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Husted: Honda's Suspended Shift Reflects Automotive Sales Trends

2017 Honda Accord
Betto Rodrigues/Shutterstock
2017 Honda Accord

The Honda plant in Marysville is planning on suspending a second shift production line. The change will result in a reduced production of about 55,000 cars a year, mostly Honda Accords. Lt. Gov. Jon Husted says this highlights the unpredictable nature of the automotive industry. 

While the Accord saw a slight uptick in sales to start this year, it had a 10% drop in sales in 2018.

Lt. Gov. Jon Husted says this move reflects the current trends of the car industry.

“Right now due to the low price of gas, you’re seeing a lot more trucks being purchased and fewer high-mileage, smaller vehicles. That’s just the nature of what’s happening,” says Husted.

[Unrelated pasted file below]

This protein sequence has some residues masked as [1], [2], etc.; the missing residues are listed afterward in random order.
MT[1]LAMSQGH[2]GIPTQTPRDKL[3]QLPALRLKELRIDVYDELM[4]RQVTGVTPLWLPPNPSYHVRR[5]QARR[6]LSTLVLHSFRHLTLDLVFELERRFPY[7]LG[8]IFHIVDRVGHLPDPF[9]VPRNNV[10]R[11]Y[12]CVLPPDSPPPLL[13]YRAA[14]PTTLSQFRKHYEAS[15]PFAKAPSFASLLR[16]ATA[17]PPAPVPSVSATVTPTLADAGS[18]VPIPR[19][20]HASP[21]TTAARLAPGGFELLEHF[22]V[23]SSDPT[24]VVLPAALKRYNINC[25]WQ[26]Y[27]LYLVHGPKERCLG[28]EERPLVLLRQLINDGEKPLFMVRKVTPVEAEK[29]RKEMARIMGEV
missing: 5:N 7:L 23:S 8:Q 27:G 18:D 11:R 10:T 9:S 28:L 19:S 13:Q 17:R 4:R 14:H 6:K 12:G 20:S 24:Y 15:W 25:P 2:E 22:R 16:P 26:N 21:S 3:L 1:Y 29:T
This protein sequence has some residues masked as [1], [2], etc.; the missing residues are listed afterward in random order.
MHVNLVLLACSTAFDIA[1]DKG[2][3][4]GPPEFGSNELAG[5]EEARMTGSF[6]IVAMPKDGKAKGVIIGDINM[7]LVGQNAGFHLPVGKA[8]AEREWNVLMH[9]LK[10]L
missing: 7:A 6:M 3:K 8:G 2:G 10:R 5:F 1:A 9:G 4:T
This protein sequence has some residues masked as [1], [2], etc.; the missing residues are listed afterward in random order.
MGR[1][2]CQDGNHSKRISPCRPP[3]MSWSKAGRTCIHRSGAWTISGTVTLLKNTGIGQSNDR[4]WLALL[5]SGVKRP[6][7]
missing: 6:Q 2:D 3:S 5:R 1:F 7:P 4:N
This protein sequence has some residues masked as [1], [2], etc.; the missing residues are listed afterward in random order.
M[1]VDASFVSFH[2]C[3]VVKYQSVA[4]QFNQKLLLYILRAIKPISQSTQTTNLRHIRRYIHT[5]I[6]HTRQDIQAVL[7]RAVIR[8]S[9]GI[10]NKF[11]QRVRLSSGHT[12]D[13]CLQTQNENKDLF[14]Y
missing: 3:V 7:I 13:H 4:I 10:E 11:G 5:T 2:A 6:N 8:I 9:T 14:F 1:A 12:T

Trucks and SUV’s made up 70% of new vehicle sales last year.

Husted notes that this is a trend that could completely flip in the next few years.

Honda’s announcement comes on the heels of General Motors closing its Lordstown plant, which produced the Chevy Cruz.

Honda says there will not be any layoffs but will offer voluntary resignation incentives to its temporary workforce. The company does not provide the number of associates per shift. It says it plans to restart the line in several years.

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